During the pandemic shut down in Maryland, I spent late winter/spring 2020 stuck in a little studio apartment in Baltimore with nothing much more than time and lots of energy to create. My marriage had ended the year before, leading to a challenging but in some ways beautiful whirlwind that I was still trying to make sense of when 2020 hit.
So I took the whirlwind of time and energy and made some art. This piece was the first in a short series of digital composite images I created during that period. It’s a reflection on loss; specifically how loss can serve to clear a path for new growth.
I’ve always loved dried flowers – they’re “dead” but retain a certain beauty, their colors more subtle and the textures more complex. I started collecting dried flower bouquets from friends, which I took apart, selected the blooms that worked best together and taped into place for the composition. (If you’d like to see a time lapse of the process, check out this video.) Then I decided to hand paint a background (which is just insulation board from the hardware store) blue for an outside-inside feel.
Sometimes photography can be very removed from anything tactile, but I’ve always enjoyed adding handmade elements to my photo sets when possible – it feels more emotional and significant that way to me. It’s also just fun! These days I’m really interested in the combination of intentionally creating a scene “in real life” and then carefully adding detail work in Photoshop to complete the composition using a Wacom pen tablet to dodge + burn, clone, mask, and color grade. It takes hours but I love it, it’s the closest thing I get to feeling like a painter.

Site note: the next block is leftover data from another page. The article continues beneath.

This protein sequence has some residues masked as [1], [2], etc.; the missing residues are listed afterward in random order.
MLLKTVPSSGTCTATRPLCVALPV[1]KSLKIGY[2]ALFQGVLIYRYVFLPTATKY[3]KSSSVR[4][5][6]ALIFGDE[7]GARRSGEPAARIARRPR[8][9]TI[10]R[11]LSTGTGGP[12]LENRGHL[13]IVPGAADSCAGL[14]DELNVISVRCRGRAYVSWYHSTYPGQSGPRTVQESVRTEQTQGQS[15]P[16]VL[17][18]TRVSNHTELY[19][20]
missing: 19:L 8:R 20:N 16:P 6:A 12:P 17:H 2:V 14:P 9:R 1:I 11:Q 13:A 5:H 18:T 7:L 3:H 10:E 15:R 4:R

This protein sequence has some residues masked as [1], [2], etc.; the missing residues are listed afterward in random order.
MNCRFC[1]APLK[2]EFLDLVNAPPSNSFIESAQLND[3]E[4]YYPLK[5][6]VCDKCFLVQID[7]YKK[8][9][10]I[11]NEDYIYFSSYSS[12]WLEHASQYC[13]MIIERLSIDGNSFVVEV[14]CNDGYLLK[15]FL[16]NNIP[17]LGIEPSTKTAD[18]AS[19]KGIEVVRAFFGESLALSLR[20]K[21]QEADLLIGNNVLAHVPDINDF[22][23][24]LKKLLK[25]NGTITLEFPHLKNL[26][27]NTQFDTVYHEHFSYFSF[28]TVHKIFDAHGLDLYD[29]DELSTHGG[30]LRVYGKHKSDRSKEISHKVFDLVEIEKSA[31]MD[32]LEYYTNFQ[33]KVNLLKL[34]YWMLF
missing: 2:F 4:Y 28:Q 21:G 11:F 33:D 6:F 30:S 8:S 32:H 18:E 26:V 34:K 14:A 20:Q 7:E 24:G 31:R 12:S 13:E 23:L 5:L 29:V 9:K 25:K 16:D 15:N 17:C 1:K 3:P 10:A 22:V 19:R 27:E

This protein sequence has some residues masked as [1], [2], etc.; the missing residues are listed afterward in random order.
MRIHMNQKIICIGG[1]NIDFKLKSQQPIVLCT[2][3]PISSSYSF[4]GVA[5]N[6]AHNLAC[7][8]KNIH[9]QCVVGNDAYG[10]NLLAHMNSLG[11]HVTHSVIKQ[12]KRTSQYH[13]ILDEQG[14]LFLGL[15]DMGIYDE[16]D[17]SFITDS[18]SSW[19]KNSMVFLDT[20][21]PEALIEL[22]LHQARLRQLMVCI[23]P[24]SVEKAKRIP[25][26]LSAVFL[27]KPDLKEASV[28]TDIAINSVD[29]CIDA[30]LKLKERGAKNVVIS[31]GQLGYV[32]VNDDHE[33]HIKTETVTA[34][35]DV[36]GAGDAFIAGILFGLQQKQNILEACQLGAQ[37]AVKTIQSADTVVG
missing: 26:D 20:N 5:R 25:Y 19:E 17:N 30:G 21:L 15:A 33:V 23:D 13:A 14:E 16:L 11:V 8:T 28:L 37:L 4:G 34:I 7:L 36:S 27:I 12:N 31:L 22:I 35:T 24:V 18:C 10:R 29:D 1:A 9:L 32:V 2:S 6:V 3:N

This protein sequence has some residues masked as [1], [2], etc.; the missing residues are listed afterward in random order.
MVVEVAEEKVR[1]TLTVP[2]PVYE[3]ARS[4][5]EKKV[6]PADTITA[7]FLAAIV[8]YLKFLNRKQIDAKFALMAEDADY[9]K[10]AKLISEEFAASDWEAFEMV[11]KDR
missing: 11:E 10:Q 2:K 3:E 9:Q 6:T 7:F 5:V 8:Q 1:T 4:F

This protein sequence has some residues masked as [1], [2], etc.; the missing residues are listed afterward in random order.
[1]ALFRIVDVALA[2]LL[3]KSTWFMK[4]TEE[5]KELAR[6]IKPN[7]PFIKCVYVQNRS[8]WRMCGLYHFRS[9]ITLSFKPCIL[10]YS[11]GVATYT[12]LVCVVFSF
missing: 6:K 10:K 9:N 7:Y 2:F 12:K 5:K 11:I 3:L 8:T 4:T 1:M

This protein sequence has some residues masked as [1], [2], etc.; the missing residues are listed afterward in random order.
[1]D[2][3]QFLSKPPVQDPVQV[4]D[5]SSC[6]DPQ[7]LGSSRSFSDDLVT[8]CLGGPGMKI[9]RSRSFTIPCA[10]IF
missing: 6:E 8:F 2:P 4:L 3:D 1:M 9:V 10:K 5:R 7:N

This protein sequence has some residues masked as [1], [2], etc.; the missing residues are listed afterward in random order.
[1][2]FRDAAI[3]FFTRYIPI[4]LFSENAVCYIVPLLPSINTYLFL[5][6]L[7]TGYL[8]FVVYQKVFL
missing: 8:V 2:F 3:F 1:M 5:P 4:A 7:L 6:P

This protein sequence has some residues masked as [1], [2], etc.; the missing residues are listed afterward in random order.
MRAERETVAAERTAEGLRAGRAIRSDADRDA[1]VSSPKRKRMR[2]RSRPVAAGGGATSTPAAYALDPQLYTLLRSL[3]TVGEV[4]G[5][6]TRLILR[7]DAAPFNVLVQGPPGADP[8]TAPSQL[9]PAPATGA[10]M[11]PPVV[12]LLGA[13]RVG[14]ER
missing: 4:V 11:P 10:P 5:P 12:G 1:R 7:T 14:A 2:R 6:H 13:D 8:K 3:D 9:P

I knew I wanted soft, directional, painterly light so I set up a single large Photek Softlighter (with extra diffusion) image R, and a reflector image L. Getting the light in just the right place is always a little tricky for me, especially when you’re running back and forth from the camera to the scene using a self timer, but worth the effort.
Despite the obvious horribleness of the pandemic, I feel thankful for the time it’s given me to think about life and make art.
Thanks for reading, and if you happen to be in the Annapolis, MD or Greenville, SC areas you can see this piece in person at the MFA Circle Gallery “Digital Directions” exhibit and SE Center for Photography “A Woman’s View” exhibit.
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